A huge thank you to everyone who supported The Arctic Circle fundraising campaign – the residency fee is paid and I’m gearing up to go back to the Arctic in October. I […]
Part 15, a compilation and expansion. 7 July I woke to rain and so stayed in bed until it ended – at about 0200. It was mild and almost balmy out (well, […]
Part 12, in which the Arctic poppies show their mettle, the snow bunting chicks emerge, and a polar bear leaves its mark. 27 June Although my alarm went off at 2200, I […]
Part 11. The summer of abnormal distribution, fried radios, and a translucent moon progresses in the Arctic Ocean. 21 June Yesterday was a long day, and I never got to write. We continued confirming […]
#7, I believe, in the series. The summer of 2000 I spent on an island in the Arctic Ocean studying seabirds. Largely alone for the summer and left to my own devices, I […]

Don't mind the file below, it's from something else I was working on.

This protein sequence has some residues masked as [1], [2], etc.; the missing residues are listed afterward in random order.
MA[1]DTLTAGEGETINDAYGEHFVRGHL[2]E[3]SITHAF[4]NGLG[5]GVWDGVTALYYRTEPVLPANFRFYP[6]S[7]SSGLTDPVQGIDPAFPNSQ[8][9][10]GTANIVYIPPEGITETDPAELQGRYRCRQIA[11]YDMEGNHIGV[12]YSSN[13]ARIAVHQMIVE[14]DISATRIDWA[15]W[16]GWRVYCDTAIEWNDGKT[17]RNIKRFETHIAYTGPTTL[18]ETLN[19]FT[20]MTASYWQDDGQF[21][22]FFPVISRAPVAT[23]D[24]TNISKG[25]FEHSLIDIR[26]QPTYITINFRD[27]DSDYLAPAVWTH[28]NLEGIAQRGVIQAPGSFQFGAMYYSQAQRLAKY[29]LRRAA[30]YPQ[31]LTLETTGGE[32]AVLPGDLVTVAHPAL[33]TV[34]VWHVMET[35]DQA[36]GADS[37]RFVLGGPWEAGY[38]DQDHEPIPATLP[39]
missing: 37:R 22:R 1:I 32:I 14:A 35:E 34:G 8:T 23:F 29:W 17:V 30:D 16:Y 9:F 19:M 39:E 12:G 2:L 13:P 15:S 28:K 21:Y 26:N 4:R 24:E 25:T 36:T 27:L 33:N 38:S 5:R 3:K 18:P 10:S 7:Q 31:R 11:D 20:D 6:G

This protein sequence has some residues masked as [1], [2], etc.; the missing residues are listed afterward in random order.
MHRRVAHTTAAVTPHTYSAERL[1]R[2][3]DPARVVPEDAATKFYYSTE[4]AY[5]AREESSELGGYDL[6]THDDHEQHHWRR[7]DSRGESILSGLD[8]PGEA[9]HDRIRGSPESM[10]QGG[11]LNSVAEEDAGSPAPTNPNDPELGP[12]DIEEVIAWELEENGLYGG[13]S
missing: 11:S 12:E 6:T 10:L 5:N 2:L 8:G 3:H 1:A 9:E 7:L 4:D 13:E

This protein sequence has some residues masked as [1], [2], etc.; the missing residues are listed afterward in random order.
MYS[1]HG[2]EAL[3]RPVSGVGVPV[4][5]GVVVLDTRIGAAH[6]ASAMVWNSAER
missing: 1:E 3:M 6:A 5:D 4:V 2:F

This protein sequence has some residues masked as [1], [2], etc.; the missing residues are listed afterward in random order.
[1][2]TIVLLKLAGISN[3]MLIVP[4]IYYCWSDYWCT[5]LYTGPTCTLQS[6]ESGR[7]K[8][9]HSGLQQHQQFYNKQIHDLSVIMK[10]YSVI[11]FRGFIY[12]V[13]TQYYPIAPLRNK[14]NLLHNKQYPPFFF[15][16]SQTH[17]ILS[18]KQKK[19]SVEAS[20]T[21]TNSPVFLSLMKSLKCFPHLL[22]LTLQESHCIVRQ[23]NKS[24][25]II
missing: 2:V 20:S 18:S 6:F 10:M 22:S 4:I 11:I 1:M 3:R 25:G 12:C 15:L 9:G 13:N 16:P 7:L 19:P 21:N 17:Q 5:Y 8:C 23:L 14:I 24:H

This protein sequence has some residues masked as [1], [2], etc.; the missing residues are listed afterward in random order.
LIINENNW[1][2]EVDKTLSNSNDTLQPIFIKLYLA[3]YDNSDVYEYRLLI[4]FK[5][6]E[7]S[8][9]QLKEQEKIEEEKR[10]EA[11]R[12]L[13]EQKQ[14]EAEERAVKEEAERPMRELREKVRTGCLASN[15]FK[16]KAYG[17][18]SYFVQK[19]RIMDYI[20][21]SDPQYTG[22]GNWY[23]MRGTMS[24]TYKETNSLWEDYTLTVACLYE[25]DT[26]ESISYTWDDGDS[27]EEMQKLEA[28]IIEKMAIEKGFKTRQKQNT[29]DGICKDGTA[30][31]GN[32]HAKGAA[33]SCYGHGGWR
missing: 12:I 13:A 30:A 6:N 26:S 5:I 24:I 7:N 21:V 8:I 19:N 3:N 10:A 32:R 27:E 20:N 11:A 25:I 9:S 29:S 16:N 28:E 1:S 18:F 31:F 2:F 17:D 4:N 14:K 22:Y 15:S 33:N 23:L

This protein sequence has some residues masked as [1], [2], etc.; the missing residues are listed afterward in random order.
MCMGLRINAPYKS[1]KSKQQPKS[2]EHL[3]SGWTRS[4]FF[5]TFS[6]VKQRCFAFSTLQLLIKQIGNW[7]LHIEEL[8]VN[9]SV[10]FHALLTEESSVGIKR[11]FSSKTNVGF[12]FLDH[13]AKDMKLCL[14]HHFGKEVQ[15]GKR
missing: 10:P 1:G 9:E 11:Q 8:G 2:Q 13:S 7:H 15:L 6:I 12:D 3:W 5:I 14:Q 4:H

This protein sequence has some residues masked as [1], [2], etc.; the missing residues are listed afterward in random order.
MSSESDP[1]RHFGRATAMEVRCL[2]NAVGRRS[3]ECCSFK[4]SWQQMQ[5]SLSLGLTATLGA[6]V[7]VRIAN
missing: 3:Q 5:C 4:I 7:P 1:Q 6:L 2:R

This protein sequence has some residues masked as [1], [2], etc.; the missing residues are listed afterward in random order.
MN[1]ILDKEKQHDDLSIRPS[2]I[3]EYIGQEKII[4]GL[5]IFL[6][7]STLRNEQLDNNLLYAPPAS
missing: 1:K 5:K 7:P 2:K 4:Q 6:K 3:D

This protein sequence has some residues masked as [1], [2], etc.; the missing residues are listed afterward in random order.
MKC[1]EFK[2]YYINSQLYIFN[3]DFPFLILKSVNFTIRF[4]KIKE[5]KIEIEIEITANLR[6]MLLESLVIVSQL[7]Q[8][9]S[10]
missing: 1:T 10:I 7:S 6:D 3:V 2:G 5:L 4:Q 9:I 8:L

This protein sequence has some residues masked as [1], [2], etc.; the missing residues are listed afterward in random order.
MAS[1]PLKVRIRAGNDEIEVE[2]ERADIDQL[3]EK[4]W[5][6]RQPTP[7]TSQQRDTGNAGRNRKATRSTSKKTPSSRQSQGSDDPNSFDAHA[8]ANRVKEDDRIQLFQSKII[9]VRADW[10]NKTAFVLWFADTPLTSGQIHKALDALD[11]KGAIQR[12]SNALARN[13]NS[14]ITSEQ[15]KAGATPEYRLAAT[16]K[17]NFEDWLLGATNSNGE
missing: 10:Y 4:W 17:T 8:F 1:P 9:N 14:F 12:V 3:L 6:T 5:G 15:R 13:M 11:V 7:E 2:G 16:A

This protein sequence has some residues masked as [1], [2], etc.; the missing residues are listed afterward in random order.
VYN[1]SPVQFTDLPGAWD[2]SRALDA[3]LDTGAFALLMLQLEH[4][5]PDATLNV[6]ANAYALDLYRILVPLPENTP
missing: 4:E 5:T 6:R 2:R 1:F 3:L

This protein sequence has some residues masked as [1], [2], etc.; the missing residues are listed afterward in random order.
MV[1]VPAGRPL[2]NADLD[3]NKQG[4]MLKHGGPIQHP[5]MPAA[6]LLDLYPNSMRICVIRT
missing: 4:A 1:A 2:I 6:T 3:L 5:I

Part 5. The continuing saga. Still 1 June 2000. In theory, the guillemots will be back within the week. Given the snow cover, the cold, now the pelting rain, I hardly expect […]
Part 3. The following excerpt was actually written upon my return to the lower 48 but it so amazed me that I have to share it. Back to the regular Arctic programming […]
During the 2016 campaign, Donald told the nation exactly how horrible a person he is and how terrible a President he would be. In July 2017 there were at least 77 reported examples of Donald or his minions doing the horrible things Donald said he would.
In this Climate Science for Everyone article I describe correlation, causation, and two important relationships between them: correlation does not prove causation, but a lack of correlation doesn’t disprove causation either.
Arguing that something happening one way in the past means it can only happen that way is an illogical appeal to history.